|Year : 2018 | Volume
| Issue : 1 | Page : 34-40
Correlation between standardized uptake value of 68Ga-DOTA-NOC positron emission tomography/computed tomography and pathological classification of neuroendocrine tumors
Chalermrat Kaewput1, Subapriya Suppiah2, Sobhan Vinjamuri3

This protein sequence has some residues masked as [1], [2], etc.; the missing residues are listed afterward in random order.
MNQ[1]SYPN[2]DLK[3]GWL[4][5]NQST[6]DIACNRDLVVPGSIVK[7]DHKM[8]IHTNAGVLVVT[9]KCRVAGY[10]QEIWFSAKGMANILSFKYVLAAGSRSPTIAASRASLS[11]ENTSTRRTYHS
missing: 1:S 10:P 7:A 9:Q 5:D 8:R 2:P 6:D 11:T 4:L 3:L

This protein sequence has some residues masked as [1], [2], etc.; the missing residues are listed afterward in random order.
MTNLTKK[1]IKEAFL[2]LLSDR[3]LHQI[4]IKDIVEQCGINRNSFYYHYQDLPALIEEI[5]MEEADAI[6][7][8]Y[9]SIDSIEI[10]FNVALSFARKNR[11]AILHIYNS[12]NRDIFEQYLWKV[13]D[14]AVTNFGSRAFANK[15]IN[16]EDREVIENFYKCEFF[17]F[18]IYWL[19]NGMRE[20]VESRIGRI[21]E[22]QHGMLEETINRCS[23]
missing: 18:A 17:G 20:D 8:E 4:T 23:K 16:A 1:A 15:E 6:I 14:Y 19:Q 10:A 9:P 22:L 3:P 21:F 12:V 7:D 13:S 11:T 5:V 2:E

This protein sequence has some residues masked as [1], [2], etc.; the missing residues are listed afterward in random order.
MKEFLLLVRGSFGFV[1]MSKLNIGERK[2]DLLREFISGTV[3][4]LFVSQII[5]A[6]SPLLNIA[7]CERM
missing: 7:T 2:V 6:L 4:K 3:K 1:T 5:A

1 Department of Radiology, Division of Nuclear Medicine, Faculty of Medicine Siriraj Hospital, Mahidol University, Bangkok, Thailand
2 Centre for Diagnostic Nuclear Imaging, Universiti Putra , Selangor, Malaysia
3 Department of Nuclear Medicine, Royal Liverpool University Hospital, Liverpool, UK
|Date of Web Publication||5-Jan-2018|
Department of Radiology, Division of Nuclear Medicine, Faculty of Medicine Siriraj Hospital, 2 Prannok Road, Bangkoknoi, Bangkok 10700
| Abstract|| |